Amtrak releases comically redacted customer complaints
Last June, a user on the public records site, MuckRock, requested consumer complaints from the publicly funded train company, Amtrak. But after nine months of waiting, Conor Skelding received 317 pages of complaints so heavily redacted, they make declassified military documents seem transparent.
Presumably, Amtrak wanted to exclude anything that could identify customers. Still, its hard to imagine how delicate the information throughout the complains could be in order to justify blacking out entire pages worth of text.
On March 9, the Supreme Court unanimously decided that the Amtrak is a government entity, not a private company. The court decided that the “unique features” of Amtrak, which gets billions in federal subsidies and has a board nominated by the president. The justices sided with Amtrak and allowed it to develop standards other freight railroad companies must follow. Still, they emphasized that liberty requires accountability.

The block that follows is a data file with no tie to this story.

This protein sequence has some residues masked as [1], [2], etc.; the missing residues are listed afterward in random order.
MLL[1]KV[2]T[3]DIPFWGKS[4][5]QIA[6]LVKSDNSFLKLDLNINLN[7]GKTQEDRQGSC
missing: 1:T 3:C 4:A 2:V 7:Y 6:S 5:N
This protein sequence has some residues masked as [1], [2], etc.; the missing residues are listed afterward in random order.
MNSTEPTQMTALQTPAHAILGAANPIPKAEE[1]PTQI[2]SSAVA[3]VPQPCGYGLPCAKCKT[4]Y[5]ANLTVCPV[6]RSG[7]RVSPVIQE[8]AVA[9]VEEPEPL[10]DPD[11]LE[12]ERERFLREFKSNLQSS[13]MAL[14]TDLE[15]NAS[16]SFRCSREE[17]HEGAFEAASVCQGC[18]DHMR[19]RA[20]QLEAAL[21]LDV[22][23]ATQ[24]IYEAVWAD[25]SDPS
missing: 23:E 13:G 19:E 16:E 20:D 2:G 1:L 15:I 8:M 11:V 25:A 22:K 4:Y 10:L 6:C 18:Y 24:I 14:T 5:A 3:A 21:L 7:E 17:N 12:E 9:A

The information this reporter requested was not a state secret, obviously. Some of the complaints were just whining about a bizarre buffalo wing without a wing and a nightmarish passenger sitting next to you.
Some of the complaints were legitimate, such as the train not departing and arriving on time, empty food truck, poor Wi-Fi connection and high water prices. Others are indecipherable because of the redactions leave few words unscathed.
Besides the issue of whether these complaints were legitimate or not, such a bureaucratic waste of arbitrarily erasing the consumer complaints over nine months is truly unaccountable.
A collection of the redacted documents can be found at the bottom of Skelding's post on MuckRock.
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